The creative arts are part of “how I pray” and are “inextricable from my sense of vocation,” Matson — who in 2016 co-founded the nonprofit Catholic Artist Connection — also told OSV News.

“And out of that prayer comes those experiences of prayer and of goodness and of love with others through creative arts,” said Matson. “And then (to) receive other people’s similar, inspired experiences shared through art, and (to) also share their lives and hear their stories and their needs, and (to) bring those back before the Blessed Sacrament. So that’s the way I’m going to approach it.”

Theological and canonical criticisms

But Sister Laurel told OSV News that in July 2022 she had sent a lengthy email to Bishop Stowe, detailing her concerns about Matson’s plans after corresponding with Matson directly in 2019 and 2022. She said Matson had contacted her for advice, having read her blog for several years.

In that email, a copy of which Sister Laurel provided to OSV News, she advised Bishop Stowe she had “serious concerns” regarding “a misuse” of Canon 603 — the section of canon law governing the eremitical life — in Matson’s case. Sister Laurel said its application “could not only be harmful to (Matson), but to the solitary eremitical vocation itself as well to those who are approaching profession under c 603 with their own dioceses.”

Sister Laurel made clear in her letter she wanted to “prescind from the issue of Cole’s transsexuality” — except to address where Matson raised the issue — for the purpose of conveying her core apprehensions.

“At no point in our correspondence did Cole Matson indicate a sincere sense of a vocation to solitary eremitical life,” Sister Laurel wrote. “In fact, he was clear that I would disapprove of the way he was proposing to use (Canon) 603 to be admitted to public vows/profession. In this he is entirely correct.”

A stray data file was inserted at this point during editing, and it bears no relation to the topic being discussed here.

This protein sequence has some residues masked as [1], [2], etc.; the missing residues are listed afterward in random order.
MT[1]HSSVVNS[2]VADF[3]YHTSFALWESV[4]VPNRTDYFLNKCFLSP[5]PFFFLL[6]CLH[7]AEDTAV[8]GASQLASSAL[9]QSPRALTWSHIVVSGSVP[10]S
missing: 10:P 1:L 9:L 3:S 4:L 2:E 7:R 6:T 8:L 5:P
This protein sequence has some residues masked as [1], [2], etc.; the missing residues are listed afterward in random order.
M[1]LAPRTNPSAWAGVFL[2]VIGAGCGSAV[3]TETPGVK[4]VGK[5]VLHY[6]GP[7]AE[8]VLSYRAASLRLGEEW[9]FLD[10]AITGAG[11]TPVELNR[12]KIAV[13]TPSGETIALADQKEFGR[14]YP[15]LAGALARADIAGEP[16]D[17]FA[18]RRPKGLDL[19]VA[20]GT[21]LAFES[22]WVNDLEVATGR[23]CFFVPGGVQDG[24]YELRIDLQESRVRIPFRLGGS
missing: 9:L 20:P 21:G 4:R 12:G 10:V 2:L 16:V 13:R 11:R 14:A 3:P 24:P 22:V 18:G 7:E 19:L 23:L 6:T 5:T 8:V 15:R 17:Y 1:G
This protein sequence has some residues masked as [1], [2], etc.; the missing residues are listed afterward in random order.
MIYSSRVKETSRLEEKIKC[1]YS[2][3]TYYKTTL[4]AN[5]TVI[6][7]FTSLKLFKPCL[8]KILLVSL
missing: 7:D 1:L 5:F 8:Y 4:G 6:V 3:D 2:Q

Sister Laurel pointed out that the vocation of a hermit under canon law — like any vocation to consecrated life — requires “discernment and significant initial formation.”

“I appreciate that Cole has spent time considering and trying his vocation, but he has not spent any real time living or discerning a vocation to eremitical life, and especially not to solitary eremitical life under c 603,” she wrote.

Broader implications for hermetical life and the Church

Sister Laurel explained to Bishop Stowe that bishops and chanceries have sometimes failed to appreciate that the hermit is a genuine vocation, allowing the eremitical life instead to be misused as a “stopgap” or “fallback” vocation for people who do not have a genuine call, or they have used it as a means to deal with “difficult cases” involving clergy or others. Rather, she said, the hermit’s vocation is meant to give a living witness to people, such as “those marginalized by chronic illness or other life circumstances which cannot be changed and cannot be opted out of,” that even for them “human wholeness and holiness is possible in communion with God in the silence of solitude.”